Ever since I was a little girl, I have loved going for walks. My family would often go for after dinner walks. I spent a summer with my grandparents while I was in grade school and to this day, I cherish the foggy early morning walks I took with them. In college, walking after class gave me room to think. And while living overseas, the best way to take in a new city was walking it.
Walking is noticing. But somehow, I now find myself in an ever-frantic suburban American life, where my default has become to choose the quickest way.
Because of the recent presidential election, the past couple of months have been unbelievable for the U.S. Our country is chaotic and noisy right now. I’ve wanted to shake my fists, share my opinions, claim my rights and protect people who are hurt and afraid. In the loneliness of my feelings, I’ve wanted to hide. In my anger, I’ve wanted to prepare a feast of words and fill gaping mouths of injustice and hatred with truth. I’ve wanted something to happen, and happen now. Frantic fears and frenzied loneliness say there’s no time to take the longer way, no time to stop and notice that the seasons are changing.
I have forgotten how to pause and listen.
The other day, I finally went for a walk. I noticed that more leaves had fallen and the trees were beginning to wait expectantly for blankets of white to come and cover them in a new glory, despite the cold of winter. In the noticing, God’s love reached for my wound-up heart. He reminded me that when I am in the most pressing and overwhelming times, I need most to pause and find the longer way to walk towards hope.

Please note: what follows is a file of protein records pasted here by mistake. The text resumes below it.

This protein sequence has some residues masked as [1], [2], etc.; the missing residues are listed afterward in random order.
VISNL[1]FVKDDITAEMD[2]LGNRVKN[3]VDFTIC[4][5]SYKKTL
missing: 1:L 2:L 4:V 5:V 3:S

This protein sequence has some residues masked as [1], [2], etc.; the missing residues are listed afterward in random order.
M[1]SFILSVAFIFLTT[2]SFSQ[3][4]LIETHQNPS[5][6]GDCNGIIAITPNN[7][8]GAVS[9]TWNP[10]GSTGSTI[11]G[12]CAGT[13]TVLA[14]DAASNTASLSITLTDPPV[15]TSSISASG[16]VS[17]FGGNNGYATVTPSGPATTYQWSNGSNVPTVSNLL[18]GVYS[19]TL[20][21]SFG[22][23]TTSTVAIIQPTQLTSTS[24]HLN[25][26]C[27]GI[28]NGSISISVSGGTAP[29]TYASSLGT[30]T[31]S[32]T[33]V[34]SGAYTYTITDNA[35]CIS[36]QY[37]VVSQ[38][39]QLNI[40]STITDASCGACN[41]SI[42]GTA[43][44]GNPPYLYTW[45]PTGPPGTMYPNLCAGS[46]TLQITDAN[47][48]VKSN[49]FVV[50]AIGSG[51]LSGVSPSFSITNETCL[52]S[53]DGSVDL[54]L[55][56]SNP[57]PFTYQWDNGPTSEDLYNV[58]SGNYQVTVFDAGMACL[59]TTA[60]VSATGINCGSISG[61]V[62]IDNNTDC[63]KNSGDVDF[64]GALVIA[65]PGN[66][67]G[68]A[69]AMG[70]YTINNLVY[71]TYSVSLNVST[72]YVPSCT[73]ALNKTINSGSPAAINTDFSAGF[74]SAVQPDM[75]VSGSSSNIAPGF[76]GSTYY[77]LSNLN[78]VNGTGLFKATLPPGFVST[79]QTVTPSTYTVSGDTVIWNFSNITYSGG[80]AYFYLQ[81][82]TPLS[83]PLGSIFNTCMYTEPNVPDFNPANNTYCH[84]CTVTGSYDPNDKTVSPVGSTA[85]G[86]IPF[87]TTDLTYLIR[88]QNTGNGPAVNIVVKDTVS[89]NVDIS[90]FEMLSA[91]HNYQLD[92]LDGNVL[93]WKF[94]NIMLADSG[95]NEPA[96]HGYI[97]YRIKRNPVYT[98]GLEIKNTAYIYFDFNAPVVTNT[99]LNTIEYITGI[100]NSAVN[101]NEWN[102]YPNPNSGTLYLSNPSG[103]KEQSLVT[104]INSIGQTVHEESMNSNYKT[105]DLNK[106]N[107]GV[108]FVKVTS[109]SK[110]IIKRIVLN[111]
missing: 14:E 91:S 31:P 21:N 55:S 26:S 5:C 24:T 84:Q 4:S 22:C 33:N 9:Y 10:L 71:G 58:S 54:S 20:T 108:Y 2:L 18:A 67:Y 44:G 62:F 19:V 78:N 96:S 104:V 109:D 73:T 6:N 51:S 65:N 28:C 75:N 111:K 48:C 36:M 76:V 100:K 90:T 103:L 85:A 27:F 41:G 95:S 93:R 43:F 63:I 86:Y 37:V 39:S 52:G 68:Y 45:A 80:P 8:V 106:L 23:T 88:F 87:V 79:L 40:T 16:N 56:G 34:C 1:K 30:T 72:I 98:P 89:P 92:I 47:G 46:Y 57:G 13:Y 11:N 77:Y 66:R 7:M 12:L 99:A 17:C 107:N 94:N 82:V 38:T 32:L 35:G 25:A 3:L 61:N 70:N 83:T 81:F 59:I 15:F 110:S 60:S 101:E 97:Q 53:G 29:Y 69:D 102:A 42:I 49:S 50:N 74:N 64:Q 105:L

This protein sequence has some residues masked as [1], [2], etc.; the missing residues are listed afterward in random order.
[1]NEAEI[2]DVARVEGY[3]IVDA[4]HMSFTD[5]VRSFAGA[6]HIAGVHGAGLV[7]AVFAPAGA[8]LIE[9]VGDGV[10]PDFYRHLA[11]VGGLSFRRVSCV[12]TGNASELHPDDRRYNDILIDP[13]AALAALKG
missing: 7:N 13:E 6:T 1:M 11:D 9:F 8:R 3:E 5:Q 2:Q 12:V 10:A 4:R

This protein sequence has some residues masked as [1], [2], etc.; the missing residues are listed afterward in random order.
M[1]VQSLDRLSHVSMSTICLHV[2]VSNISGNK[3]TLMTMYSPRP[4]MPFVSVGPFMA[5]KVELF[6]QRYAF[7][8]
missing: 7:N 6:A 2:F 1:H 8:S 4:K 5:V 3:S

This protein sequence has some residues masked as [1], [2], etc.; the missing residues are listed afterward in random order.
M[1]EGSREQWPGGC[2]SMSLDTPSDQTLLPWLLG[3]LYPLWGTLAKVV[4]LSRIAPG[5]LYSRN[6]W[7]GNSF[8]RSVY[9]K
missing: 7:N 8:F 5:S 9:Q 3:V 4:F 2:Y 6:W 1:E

Five days after the election, I met up with a group of women to participate in a Unity Table, where women of different races come together in a safe place to talk about racial reconciliation. Even though past Unity Table gatherings have been valuable to me, I’m embarrassed to say that I almost didn’t go. It felt too difficult to pause; too heavy of a topic to approach given all of the division in our country. But I showed up along with seven other women who could have also chosen not to attend: African American, Asian American, white, some in bi-racial marriages, some single, some married, some mothers, generation Xers, and millennials, but all daughters of the King of Kings.
We came together to laugh, cry, share, ask and answer hard questions. The woman who led our discussion did so with grace and respect. We didn’t all vote the same way last month, but at the table together we looked into each other’s eyes and passed the wine and water. We paused to make room around the table and room in our hearts for narratives other than our own. We paused to listen and learn and link arms despite everything.
This doesn’t mean that one dinner together mended every deep divide in our nation. Gathering at the table will always be the longer way, but it is a step towards hope and healing. It is like a walk that helps us see better. I want to stand with these women and the stories they shared. They are sisters and each of them gives me a greater glimpse of God and the home he is preparing for his people.
To pause for each other is a choice; to pause for each other is to see.
When urgent, angry reactions feel like the only answer, I must pause and listen all the more. When fear leaves me lonely and afraid, feeling like I am the only one who cares enough to do the work, I must remember that there’s a longer way, a longer walk towards lasting hope and reconciliation. Jesus reminded his friends, Mary and Martha, that they can pause at his feet and listen no matter how many tasks loom overhead. He said Mary’s choice to do so would not be taken away from her. Jesus sat at his filthy disciple’s feet and washed them, no matter how urgent or pressing he knew the hour was, no matter how much the disciples didn’t yet understand that he wanted to wash even more than their feet. He paused to serve them and love them in the lowliest way.
As his Church, we must become familiar with pausing again. We must make room to listen and look into each other’s eyes, sit at our Savior’s feet and offer our own to be washed. We must choose to pause and pass the wine and water across the table, and across our divides and differences.